The professor carried out an investigation and duly presented his paper – ‘The Economics of Nationalism Re-examined’ – but it was not what UK Ministers wanted to read.  The Labour Government classified the McCrone report as ‘secret’ and buried it in the Whitehall vaults.  Its contents only became public 30 years later in response to a Freedom of Information request submitted by the SNP.

In 1974, as Westminster political parties told Scotland we were an economic basket-case dependent on financial handouts from England, they knew the opposite was the case.  The McCrone report included the following clear statements:  

·         “What is quite clear is that the balance of payments gain from North Sea oil would easily swamp the existing deficit whatever its size and transform Scotland into a country with a substantial and chronic surplus.”

·         “The country [Scotland] would tend to be in chronic surplus to a quite embarrassing degree and its currency would become the hardest in Europe, with the exception perhaps of the Norwegian kroner.”

·         “An exchange rate of £1 Scots to £1.20 sterling within two years of independence therefore seems quite probable.”

·         “An independent Scotland could now expect to have massive surpluses both on its budget and on its balance of payments and with the proper husbanding of resources this situation could last for a very long time into the future.”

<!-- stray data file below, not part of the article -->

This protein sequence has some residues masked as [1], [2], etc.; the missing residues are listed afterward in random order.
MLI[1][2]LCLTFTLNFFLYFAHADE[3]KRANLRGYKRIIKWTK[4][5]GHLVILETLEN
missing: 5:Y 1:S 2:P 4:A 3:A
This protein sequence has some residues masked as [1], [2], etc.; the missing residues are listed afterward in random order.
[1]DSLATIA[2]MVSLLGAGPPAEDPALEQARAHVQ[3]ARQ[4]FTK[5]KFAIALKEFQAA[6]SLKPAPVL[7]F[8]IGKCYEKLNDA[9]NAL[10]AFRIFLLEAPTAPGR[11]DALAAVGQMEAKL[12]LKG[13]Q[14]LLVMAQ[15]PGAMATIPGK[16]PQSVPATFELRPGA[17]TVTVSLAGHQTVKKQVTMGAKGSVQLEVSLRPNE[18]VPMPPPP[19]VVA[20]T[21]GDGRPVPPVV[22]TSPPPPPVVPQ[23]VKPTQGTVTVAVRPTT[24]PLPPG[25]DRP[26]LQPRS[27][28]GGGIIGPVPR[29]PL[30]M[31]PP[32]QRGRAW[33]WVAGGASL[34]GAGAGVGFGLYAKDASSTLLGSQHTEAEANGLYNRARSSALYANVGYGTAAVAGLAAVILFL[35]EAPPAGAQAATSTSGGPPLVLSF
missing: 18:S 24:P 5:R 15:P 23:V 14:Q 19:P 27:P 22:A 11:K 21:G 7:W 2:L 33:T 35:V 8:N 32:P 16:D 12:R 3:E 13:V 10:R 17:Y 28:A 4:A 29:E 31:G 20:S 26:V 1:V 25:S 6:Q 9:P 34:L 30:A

·         “Thus, for the first time since the Act of Union was passed, it can now be credibly argued that Scotland’s economic advantage lies in its repeal.”

·         “Britain is now counting so heavily on North Sea oil to redress its balance of payments that it is easy to imagine England in dire straits without it.”

For 40 years successive UK governments – Labour, Tory and Tory-Lib Dem – have pocketed every penny of the billions-of-pounds generated by Scotland’s oil.  Throughout those four decades the same British Unionist parties, and a compliant media, have told Scots we are too wee, too poor and too stupid to govern our own country.  They lied to us in 1974, they have lied to us for 40 years and they are still lying to us.

David Cameron’s message of last week regarding Scottish oil was that a country as small as Scotland could not cope with administering such a vast resource.  The reality of Norway over the past 40 years proves the Tory Prime Minister was lying.

Cameron’s line, supported by his British Unionist partners in Labour and the Liberal Democrats, was that Scotland should reject independence and, instead, should allow Westminster to continue banking the billion-pound cheques generated from Scotland’s natural resources in the North Sea (and west of Shetland and in the Firth of Clyde).

Oil would only form part of the economy of an independent Scotland, but it would be a very lucrative part.  As an oil-rich nation of just 5-million people – not unlike Norway – Scotland could be transformed from a country of high unemployment and poverty (and foodbanks) to one where every citizen enjoys a greatly-enhanced quality of life and standard of living.  That is not empty pro-independence rhetoric.  The provable data is there for everyone to see in the shape of vibrant, independent Norway.

Also now there for everyone to see is the McCrone report – the paper that revealed just how successful an independent Scotland would be, and which British Unionist governments in London buried for 40 years.